The Battle of Salado

During the Battle of Salado in which Wm Hesskew and Moses Heskew participated in, a friend of Wm's was killed, a Steven Jett.  Part of the story of the Battle, below, in an abbreviated format tells that a group of men rode into San Antonio with the intent to have the Mexican Calvary chase them back to thier camp where the Texan's hoped to fight the Mexicans on thier terms and the battlefield of thier choosing on the banks of the Salado .

Source: The Journal of James Wilson Nichols 1820-1887

Other accounts tell of the fact that the men that rode into town rode out of necessity on the best horses the men had. You would not want to be caught by the calvary.

Before they went into San Antonio, the commanders evaluated which horses were capable. Many were not quality animals of the likes needed to out run the Mexican calvary. Up until I had read the account below, I was unaware that Steven Jett had participated in this daring ride into San Antonio to draw the Mexican Army out to thier position on the Salado, about 6-7 miles east of the Alamo.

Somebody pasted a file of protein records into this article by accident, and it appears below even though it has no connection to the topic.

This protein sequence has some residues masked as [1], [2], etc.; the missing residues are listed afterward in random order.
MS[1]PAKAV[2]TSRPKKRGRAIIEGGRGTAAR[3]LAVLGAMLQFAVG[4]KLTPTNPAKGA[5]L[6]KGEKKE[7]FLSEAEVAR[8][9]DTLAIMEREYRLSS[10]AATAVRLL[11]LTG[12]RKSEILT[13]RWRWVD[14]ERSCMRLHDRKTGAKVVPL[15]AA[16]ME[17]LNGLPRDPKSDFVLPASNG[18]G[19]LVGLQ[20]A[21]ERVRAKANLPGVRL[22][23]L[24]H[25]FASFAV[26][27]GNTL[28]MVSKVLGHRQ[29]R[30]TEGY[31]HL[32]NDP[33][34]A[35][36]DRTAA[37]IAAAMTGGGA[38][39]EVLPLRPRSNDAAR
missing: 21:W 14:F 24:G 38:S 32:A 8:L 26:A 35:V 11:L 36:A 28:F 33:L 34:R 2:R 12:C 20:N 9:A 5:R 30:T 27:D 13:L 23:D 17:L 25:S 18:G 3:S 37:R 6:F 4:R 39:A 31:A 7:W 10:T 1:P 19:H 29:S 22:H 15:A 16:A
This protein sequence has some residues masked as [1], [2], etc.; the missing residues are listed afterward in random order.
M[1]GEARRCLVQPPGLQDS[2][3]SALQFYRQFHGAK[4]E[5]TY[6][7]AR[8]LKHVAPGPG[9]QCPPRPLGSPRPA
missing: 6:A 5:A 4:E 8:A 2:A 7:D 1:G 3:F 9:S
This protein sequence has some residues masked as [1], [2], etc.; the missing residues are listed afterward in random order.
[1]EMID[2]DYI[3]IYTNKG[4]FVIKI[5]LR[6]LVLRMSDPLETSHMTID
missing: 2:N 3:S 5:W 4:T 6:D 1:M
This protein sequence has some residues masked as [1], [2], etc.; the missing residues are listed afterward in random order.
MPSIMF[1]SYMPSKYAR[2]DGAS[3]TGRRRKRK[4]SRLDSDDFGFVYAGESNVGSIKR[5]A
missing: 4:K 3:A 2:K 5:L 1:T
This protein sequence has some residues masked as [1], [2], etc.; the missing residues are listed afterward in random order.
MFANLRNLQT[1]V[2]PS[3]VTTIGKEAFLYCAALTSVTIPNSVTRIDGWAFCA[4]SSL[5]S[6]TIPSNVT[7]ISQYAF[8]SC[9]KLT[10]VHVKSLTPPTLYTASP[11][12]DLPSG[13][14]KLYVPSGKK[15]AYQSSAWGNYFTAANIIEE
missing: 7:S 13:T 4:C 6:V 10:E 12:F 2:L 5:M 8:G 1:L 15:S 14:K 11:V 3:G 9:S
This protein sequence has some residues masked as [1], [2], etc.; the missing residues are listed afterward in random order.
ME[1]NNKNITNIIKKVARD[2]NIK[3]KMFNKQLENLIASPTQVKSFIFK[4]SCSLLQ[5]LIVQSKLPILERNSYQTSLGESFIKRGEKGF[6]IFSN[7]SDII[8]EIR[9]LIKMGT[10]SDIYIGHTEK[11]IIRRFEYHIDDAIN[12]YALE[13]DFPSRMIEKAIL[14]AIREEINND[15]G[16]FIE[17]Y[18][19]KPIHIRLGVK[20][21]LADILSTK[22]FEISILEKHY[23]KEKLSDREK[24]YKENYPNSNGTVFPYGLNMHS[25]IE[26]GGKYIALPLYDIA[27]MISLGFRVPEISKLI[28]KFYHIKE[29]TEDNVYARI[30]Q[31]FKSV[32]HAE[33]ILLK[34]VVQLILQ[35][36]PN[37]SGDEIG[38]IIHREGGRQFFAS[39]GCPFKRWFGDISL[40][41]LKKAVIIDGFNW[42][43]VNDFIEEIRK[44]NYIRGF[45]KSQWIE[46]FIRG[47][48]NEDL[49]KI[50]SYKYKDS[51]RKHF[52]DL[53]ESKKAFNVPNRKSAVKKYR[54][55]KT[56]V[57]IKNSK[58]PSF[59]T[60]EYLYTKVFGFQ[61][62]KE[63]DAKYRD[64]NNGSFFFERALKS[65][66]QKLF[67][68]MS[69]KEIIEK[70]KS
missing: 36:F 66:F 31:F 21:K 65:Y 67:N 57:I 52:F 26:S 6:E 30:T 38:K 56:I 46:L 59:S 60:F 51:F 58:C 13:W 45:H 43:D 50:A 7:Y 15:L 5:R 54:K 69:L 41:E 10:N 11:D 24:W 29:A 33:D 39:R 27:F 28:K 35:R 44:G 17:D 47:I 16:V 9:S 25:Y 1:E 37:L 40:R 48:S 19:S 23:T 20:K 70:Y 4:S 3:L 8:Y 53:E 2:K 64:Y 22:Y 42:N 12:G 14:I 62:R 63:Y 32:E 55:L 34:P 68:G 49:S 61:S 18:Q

The fact that We learned of the relationship that William had with Jett lead me to believe it was highly possible that William rode on that daring ride into San Antonio. The fact that William and Jett were noted by James Nichols as working on the same ranch would have suggested they both had access to quality animals. Both being young and single, I just believe that William was there on that ride too. And now the story of the Battle of Salado.